Treatment X


Beyond the handful of "unproven" therapies discussed on this site, this post is meant to be a general discussion of the countless "alternative" or "natural" treatments often advertised on the internet. 

As a general rule, the following are clues that a medication or treatment may be dangerous, a scam, or otherwise ill-advised: 

  • Very expensive
  • Not covered by insurance
  • Not offered in the United States
  • Your pediatric neurologist has never heard of it
  • "Natural"

These guidelines are by no means perfect and some effective therapies meet the above criteria, and several ineffective or harmful therapies do not meet any of the above criteria. 

The internet is overflowing with reports of "cures" supported with testimonials from practitioners and parents of affected children. Although emotionally laden, and in some cases highly compelling, caregivers should use caution in interpreting such advertisements and carefully consider the risks and benefits before embarking on these therapies.

Why would so many people speak highly of a treatment if it doesn't work?

Many children with infantile spasms (as well as other forms of epilepsy and neurologic disease) will exhibit improvement, or even resolution of infantile spasms, no matter what therapy is administered—effective or not. In fact, almost all children will have resolution of infantile spasms by the age of 3 or 4, though many will suffer other forms of epilepsy. Furthermore, the severity of infantile spasms often fluctuates over time. If a given therapy is accompanied by success, it means that either the therapy works, there was coincidental improvement, or simply that there was a biased belief that therapy has worked (discussed below). In general, online contributors are much more likely to offer commentary about unconventional treatments that seem to work, and less likely to blog about success with typical therapy and failure of unconventional treatments. We call this blog bias, a phenomenon that permeates nearly all online discussions of medical issues. There is also a natural tendency to assign blame to treatments or events that immediately precede the beginning of infantile spasms, and conversely, give praise to events or treatments that immediately precede the resolution or improvement of infantile spasms. This is generally referred to as confusion between causation and correlation. Recommendations of therapies need to be backed by compelling scientific data, or "proof".

What constitutes proof that a treatment is effective?

In general, the standard of "proof" among those in the medical community is a successful clinical trial with:

  1. placebo controls
  2. randomization
  3. blinding

What are placebo controls and what is the placebo effect?

In rigorous scientific studies, some patients receive the experimental therapy and other patients receive a placebo therapy. Experimental therapy is usually standard-of-care therapy combined with an experimental drug/treatment, and placebo therapy is usually standard-of-care therapy combined with a pill (or liquid, or other treatment) designed to look and feel exactly like the experimental therapy. The most common example of a placebo is a pill that is the same size, shape, color, and texture as a pill containing an experimental drug, but filled with sugar or an inert substance instead of the experimental drug. Placebos are important to assess (1) the impact of the belief that a treatment will work regardless of how effective it really is, and (2) the impact of coincidental improvement. It may surprise many people to know that patients receiving placebo therapies routinely exhibit improvement. This is because simply believing that a therapy may be of benefit affects the way we perceive results (e.g. seizure frequency, side-effects). This is true of patients, parents, and healthcare practitioners.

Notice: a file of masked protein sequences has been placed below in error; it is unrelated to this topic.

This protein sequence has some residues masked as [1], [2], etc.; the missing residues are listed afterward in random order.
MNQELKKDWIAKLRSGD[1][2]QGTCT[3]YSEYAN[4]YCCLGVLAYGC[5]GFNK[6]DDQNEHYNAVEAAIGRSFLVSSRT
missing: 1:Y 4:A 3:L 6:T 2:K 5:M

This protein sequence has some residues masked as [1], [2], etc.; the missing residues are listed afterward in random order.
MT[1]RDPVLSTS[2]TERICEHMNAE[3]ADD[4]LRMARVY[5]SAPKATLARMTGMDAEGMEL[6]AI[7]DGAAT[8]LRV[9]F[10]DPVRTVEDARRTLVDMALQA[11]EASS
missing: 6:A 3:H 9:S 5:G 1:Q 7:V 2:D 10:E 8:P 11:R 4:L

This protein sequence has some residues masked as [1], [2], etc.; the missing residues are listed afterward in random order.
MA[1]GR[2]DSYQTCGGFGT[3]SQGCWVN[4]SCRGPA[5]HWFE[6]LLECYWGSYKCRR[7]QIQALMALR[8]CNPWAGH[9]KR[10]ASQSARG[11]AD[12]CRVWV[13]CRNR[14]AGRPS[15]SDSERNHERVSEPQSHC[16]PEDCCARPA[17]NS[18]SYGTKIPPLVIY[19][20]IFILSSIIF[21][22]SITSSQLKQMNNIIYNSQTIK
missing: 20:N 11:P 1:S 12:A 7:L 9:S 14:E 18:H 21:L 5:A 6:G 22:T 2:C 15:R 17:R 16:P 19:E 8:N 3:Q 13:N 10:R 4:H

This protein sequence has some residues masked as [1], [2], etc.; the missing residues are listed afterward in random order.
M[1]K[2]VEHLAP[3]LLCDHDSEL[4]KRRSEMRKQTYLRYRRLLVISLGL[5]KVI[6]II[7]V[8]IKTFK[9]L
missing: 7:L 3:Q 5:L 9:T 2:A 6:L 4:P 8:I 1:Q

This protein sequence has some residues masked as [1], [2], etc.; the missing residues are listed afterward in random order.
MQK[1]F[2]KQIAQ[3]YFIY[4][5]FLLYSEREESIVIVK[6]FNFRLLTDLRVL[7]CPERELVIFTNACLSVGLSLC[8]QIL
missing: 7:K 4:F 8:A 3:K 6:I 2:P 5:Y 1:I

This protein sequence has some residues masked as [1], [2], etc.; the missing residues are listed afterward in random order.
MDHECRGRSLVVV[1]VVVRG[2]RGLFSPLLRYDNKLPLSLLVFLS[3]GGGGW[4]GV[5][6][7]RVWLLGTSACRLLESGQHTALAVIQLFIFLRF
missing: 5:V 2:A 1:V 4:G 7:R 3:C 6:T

What is randomization?

Randomization refers to a procedure within clinical trials in which patients are randomly assigned to receive experimental therapy or placebo therapy. By randomly assigning patients to receive drug or placebo, scientists can help reduce the chance that there are meaningful differences between the experimental and placebo groups, and thus less chance that the results of a clinical trial are misleading or incorrect.

What is blinding (masking)?

Blinding refers to a specific effort to eliminate the bias of patients, parents, and scientists conducting clinical trials. As mentioned above, if a parent believes their child is receiving a potentially helpful drug, they are more likely to report that it is working. The same is true of physicians and scientists conducting studies. If scientists believe a patient is receiving a helpful drug, they are more likely to record improvement in their assessments. For this reason, rigorous clinical trials go to great lengths to ensure that patients, parents, and scientists who evaluate the drug do not know which patients are receiving the experimental drug, and which patients are receiving the placebo. One might ask who knows drug/placebo assignment if the patients, parents, and scientists are all blinded. Typically, group assignment is known only by a study coordinator or study pharmacist who does not interact with the patient, and who does not determine response to therapy; study assignment is revealed after determinations of effectiveness are finalized.


Disclaimer:

Although efforts are made to keep this website correct and up-to-date, we urge caution in interpreting the information you find here. This is in no way a substitute for the advice and care of a pediatric neurologist. Please view the terms of use.


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